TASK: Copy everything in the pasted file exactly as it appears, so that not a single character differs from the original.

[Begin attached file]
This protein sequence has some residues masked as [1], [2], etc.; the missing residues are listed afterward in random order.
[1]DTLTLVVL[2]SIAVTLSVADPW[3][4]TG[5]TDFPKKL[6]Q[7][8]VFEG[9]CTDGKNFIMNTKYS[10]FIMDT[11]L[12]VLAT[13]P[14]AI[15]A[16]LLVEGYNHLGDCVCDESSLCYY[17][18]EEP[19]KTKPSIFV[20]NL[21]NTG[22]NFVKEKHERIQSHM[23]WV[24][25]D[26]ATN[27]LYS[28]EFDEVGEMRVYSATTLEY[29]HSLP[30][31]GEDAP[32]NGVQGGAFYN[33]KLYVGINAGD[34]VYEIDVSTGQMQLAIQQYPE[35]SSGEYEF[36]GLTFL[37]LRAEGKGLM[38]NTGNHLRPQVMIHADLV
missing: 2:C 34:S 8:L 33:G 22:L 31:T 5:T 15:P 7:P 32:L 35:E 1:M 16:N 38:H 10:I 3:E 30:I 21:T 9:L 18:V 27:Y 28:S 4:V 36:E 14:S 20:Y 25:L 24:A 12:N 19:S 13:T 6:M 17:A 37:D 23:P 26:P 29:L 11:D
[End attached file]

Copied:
This protein sequence has some residues masked as [1], [2], etc.; the missing residues are listed afterward in random order.
[1]DTLTLVVL[2]SIAVTLSVADPW[3][4]TG[5]TDFPKKL[6]Q[7][8]VFEG[9]CTDGKNFIMNTKYS[10]FIMDT[11]L[12]VLAT[13]P[14]AI[15]A[16]LLVEGYNHLGDCVCDESSLCYY[17][18]EEP[19]KTKPSIFV[20]NL[21]NTG[22]NFVKEKHERIQSHM[23]WV[24][25]D[26]ATN[27]LYS[28]EFDEVGEMRVYSATTLEY[29]HSLP[30][31]GEDAP[32]NGVQGGAFYN[33]KLYVGINAGD[34]VYEIDVSTGQMQLAIQQYPE[35]SSGEYEF[36]GLTFL[37]LRAEGKGLM[38]NTGNHLRPQVMIHADLV
missing: 2:C 34:S 8:L 33:G 22:L 31:T 5:T 15:P 7:P 32:L 35:E 1:M 16:N 38:H 10:I 3:E 30:I 21:T 9:L 18:V 27:Y 28:S 4:V 36:E 14:S 20:Y 25:L 24:A 12:N 19:S 13:T 6:M 17:A 37:D 23:P 26:P 29:L 11:D